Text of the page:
Trisomy 18 and 13
The term trisomy describes the presence of three chromosomes instead of the usual pair of chromosomes. For example, trisomy 21, or Down syndrome, occurs when a baby has three #21 chromosomes. Other examples are trisomy 18 and trisomy 13, fatal genetic birth disorders.
- Trisomy 18 occurs in about one out of every 6,000 to 8,000 live births and trisomy 13 occurs in about one out of every 8,000 to 12,000 live births.
- It's characterized by severe mental retardation and health problems involving nearly every organ system of the body.
- Babies with the disorders usually die by age 1, but there have been a few cases in which children survive into their teens.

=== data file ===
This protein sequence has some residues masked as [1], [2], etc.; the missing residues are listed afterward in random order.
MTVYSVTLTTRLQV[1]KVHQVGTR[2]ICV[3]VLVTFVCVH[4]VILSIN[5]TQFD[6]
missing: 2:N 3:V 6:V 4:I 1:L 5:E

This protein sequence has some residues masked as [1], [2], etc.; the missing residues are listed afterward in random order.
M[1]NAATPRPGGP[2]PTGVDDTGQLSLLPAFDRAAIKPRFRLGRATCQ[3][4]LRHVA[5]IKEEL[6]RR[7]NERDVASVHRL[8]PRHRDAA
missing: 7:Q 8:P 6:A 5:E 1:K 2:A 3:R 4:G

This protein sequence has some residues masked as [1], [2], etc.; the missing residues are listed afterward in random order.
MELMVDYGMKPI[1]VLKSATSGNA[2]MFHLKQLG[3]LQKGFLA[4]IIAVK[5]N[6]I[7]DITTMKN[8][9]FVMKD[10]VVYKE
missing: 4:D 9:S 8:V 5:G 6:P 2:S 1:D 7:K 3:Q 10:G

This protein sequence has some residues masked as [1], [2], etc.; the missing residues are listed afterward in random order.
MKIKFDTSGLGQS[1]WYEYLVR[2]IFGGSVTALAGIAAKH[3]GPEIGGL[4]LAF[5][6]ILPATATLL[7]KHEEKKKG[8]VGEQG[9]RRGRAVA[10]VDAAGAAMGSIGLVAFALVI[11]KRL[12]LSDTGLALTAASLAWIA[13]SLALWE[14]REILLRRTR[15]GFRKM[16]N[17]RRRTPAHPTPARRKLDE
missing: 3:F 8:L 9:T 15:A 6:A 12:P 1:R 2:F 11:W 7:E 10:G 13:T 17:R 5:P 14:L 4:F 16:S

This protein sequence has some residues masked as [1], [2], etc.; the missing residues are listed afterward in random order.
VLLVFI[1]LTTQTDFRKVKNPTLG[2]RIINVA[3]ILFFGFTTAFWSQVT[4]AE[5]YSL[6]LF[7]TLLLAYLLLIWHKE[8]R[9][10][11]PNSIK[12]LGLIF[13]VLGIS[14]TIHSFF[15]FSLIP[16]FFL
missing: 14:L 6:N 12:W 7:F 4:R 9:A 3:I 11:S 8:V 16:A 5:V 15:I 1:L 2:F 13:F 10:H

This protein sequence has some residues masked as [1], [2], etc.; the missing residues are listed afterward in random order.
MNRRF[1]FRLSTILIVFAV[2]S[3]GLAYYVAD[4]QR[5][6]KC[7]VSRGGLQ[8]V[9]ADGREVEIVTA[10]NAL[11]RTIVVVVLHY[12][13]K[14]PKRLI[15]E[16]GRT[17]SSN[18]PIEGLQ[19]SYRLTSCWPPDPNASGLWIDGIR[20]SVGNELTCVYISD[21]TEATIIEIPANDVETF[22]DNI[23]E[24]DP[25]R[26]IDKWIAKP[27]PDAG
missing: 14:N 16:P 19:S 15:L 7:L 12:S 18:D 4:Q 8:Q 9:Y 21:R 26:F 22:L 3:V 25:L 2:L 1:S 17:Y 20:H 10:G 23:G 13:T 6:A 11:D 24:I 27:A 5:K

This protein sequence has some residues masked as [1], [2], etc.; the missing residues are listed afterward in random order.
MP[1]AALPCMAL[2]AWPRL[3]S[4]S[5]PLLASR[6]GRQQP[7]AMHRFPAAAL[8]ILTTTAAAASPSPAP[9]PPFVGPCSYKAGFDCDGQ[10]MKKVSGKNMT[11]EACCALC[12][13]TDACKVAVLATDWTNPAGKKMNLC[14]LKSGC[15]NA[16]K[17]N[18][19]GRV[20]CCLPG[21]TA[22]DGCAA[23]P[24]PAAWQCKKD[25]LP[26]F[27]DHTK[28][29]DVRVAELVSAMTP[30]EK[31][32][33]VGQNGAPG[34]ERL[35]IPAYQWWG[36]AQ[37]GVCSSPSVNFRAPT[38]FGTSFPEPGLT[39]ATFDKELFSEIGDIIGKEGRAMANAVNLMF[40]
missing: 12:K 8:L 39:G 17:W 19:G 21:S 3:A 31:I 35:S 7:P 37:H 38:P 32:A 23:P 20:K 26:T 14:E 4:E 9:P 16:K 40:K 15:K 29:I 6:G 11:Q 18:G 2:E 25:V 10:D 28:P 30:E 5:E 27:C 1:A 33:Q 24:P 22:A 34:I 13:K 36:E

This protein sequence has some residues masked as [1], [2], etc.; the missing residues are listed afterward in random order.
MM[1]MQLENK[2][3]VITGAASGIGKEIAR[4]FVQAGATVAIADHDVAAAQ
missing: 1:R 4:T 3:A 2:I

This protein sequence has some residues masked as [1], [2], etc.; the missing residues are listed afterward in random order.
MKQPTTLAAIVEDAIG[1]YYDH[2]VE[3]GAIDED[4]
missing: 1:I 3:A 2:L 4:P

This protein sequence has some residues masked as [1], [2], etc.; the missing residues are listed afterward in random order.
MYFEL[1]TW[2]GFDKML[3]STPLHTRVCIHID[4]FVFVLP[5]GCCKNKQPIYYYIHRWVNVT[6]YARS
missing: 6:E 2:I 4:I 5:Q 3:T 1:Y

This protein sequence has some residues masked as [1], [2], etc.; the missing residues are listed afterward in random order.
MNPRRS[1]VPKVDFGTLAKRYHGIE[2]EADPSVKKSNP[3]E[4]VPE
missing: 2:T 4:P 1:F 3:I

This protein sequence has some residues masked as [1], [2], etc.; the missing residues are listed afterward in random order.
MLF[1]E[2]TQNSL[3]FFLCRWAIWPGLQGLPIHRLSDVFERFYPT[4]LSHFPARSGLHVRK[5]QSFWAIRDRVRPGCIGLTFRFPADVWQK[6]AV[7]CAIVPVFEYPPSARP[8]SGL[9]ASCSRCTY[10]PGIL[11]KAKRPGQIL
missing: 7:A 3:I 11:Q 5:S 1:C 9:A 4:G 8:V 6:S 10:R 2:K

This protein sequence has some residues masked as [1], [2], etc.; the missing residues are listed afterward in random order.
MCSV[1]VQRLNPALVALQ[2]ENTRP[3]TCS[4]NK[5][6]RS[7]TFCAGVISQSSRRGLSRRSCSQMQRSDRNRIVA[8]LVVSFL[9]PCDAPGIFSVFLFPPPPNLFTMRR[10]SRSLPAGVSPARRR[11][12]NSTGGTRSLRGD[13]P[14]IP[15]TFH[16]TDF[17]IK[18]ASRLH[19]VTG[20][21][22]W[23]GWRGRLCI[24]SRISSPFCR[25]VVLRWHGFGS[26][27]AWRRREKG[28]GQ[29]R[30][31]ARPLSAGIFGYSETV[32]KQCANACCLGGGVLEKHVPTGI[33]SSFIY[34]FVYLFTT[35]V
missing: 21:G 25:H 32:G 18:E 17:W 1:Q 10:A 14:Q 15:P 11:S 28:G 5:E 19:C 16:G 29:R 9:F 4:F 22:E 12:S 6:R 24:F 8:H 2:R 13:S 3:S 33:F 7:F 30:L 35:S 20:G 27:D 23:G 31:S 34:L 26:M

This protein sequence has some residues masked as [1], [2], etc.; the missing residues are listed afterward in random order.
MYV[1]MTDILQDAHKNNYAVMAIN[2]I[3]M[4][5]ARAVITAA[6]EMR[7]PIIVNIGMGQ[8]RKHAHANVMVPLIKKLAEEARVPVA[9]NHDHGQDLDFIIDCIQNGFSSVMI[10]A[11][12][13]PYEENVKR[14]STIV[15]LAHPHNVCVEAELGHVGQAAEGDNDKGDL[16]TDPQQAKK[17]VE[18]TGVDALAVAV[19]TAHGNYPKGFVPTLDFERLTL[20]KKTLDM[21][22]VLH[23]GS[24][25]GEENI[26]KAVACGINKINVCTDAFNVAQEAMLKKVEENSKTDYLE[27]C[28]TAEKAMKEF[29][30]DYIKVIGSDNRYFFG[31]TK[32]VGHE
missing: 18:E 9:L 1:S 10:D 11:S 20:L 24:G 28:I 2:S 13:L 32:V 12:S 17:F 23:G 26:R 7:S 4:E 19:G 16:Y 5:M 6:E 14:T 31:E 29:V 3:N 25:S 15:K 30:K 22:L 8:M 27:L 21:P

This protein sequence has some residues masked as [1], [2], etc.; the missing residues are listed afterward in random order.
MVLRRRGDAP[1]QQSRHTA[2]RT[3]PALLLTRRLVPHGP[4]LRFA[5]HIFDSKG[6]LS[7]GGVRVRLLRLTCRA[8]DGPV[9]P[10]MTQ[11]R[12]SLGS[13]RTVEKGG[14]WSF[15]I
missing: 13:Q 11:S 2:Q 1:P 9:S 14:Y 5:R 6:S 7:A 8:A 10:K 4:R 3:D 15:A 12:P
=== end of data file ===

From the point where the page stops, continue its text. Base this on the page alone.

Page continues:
- Trisomy 18 is also called "Edwards syndrome" and trisomy 13 is also called "Patau syndrome" after the physicians who first described the disorders.
Trisomy 18 and 13 at Boston Children's Hospital
Decisions surrounding the care of infants with trisomy 18 and 13 are difficult and personal. Your doctors at Children's can connect you with resources available to provide support and help your during this time, including early intervention services, social workers, the hospital chaplain or clergyman and genetic counselors.
Other families who have or have had a baby with trisomy 18 or trisomy 13 are particularly helpful and supportive, since they have experienced many of the same questions and emotions. We can help connect you to families who have faced similar situations.